The Republic of Georgia – Everyone needs to go here

Georgia has been making wine in qvevri for thousands of years.

It’s a tall order to put together a concise sales pitch for the wines of The Republic of Georgia because the food, language, culture, grapes, winemaking, and even geography are all largely unknown to most of us. However, very few places have such a strong national identity tied to wine that is something more than just patriotism, it’s about hospitality, eating and drinking well, and doing so despite a nearly non stop bombardment of their land for centuries. Nestled between the Caspian and Black Seas, it has both subtropical and alpine climates, the tallest mountains in Europe (Caucasus), and yet is smaller than South Carolina.

The biodiversity is insane with roughly 500 indigenous grapes and their Qvevri (Kartuli method) is one the most compelling techniques linking people with wine I can think of. It has even been added to UNESCO’s “List of the Intangible Cultural Heritage of Humanity.” It’s a truly special place with hints of Iran, Turkey, Greece, Russia, Armenia and others, but has then melded, edited and created something unique. 8,000 years of unbroken winemaking using the same technique surely warrants giving these wines some attention.

Qvevris buried in the cellar
Qvevris buried in the marani (Georgian cellar)

At the very least, please cook up some homemade Khinakli and Khachpuri, invite a ton of friends over, completely cover the table in food, and then drink a meaningful amount of wine out of a horn. If you’re inspired to crank up some polyphonic singing and ride horseback into the woods to hunt wild game, so be it. That means the wines are working.

Keeping this in mind, here is brief look at the people and wines that have just arrived:

Beka Gotsadze and children
Beka Gotsadze and his children

GOTSA. Beka Gotsadze of Gotsa wants people to visit his family winery high up in the hills 4200 feet above sea level and 30 minutes south of Tbilisi down a nearly impassible dirt road to break bread, drink wine and sing. Despite not spraying sulfur or copper in the vineyards and using zero additions in the cellar, the unfiltered wines are bright, open, and constantly changing. They push the envelope but are fun and delicious to drink.

Opening a qvevri at Shavnabada
Opening a qvevri at Shavnabada

SHAVNABADA MONESTARY. These wines defy what I previously understood from my brief time working harvests and seeing wines through to bottling. A small amount of sulfur is burned in the empty Qvevri before vinification, and then no other additions are made. The 2004 Mtsvane spent 6 months on the skins and then 11 years in the Qvevri(!). The 2009 Saperavi spent a mere 6 years in Qvevri. Monk grown, produced and blessed, these wines have the surreal ability to retain freshness and character. They are old without being tired.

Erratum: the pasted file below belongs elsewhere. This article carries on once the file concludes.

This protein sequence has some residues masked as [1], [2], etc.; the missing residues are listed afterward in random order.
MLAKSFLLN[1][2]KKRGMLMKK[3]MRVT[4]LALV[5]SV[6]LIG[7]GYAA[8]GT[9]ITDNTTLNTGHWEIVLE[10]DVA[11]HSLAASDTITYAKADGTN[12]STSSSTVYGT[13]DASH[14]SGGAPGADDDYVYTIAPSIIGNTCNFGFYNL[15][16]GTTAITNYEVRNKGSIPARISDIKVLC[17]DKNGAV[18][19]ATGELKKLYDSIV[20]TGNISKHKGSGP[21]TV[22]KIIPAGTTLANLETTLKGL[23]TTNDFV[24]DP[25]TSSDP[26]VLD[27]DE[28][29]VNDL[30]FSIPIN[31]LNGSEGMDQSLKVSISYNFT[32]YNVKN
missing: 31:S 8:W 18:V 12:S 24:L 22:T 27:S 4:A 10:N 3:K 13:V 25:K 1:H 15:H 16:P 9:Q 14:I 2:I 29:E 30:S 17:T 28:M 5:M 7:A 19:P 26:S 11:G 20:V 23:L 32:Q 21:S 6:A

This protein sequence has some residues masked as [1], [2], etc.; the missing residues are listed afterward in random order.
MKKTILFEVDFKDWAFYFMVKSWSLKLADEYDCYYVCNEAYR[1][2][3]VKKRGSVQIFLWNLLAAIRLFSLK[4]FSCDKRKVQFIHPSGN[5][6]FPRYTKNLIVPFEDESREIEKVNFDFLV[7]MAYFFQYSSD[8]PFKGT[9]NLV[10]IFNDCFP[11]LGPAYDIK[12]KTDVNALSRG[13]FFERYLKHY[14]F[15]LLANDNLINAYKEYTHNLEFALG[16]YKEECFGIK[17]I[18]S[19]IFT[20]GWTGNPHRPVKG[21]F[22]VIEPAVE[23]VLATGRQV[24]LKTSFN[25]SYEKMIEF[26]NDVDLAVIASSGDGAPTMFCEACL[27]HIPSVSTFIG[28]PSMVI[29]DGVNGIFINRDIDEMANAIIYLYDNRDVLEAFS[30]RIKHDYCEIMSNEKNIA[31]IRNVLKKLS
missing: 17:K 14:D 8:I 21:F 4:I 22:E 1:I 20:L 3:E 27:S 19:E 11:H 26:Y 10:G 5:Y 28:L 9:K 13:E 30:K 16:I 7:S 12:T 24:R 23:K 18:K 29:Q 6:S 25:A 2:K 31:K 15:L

Amiran and Ketino Vepkhvadze
Amiran and Ketino Vepkhvadze

AMIRAN. Amiran Vepkhvadze does everything himself from harvesting the pergola trained vines to bottling. These Qvevri wines are incredibly dense, layered and textured without being overbearing. Once you see the color of the Otskhanuri Sapere or the Krakhuna, it’s obvious that you’re in for a bit of a ride. Amazingly, they are both under 12% but they will stain your glass. Bottled unfiltered without added SO2, it’s more like you’re eating the wines rather than drinking them.

Burkhard Schuchmann and Georgi Dakishvili
Burkhard Schuchmann and Georgi Dakishvili

DOQI. This is a Blue Danube private label project with winemaker Georgi Dakishvili of Vinoterra and Schuchmann wineries. Working with exclusively Georgian varieties both in the European and traditional Qvevri methods, they are benchmark varietal expressions. For those who may think Georgian Qvevri wines are over oxidized, too tannic and lacking brightness, here is your foil. Rooted in tradition with a modern attention to coaxing out deliciously clean foreign flavors.

Shumi vine museum
Shumi’s vine museum

SHUMI. The Griffen, or “Phaskunji” on Shumi’s label is the bringer of the vine in Georgian mythology. These are made in the “European” method, meaning native Georgian grapes fermented and aged in stainless steel and oak barrel. These kinds of wines are the gateway drugs before main-lining the Qvevri wines. They also have a beautiful vine museum of 294 unique and 93 foreign varieties aimed at preserving Georgia’s rich genetic pool. Shumi then co-ferments everything from this vineyard, fortifies it with Chacha (grappa), and then adds some mountain herbs. It’s called ‘Zigu,’ a kind of Georgian herbal semi sweet port. There is possibly no wine on Earth with more varieties in it!

Lado Uzunashvili and Zura Akhalmosulishvili
Kindzmarauli’s winemakers Lado Uzunashvili and Zura Akhalmosulishvili

KINDZMARAULI. Our current offering is all “European” method wines, but they offer a different look at Georgian flavors and textures than Shumi. For instance, they make an excellent skin macerated white called Kakhetian Royal (Mtsvane, Rkatsiteli, Khikhvi) and a semi-sweet Saperavi “Kindzmarauli” which is the specialty of the estate. Similar to Shumi, they also have 423 unique varieties planted directly in front of the winery that both protect the genetic pool of Georgian varieties and help identify clonal selections for various microclimates across the country. The price to quality ratio affords a great entry for those being introduced to Georgian wines.

The 6-Pack Georgian Discovery Sampler, a mix of “Euro style” and Qvevri wines, is a great introduction to Georgian wines. Check also our large Georgian wine selection on our webshop.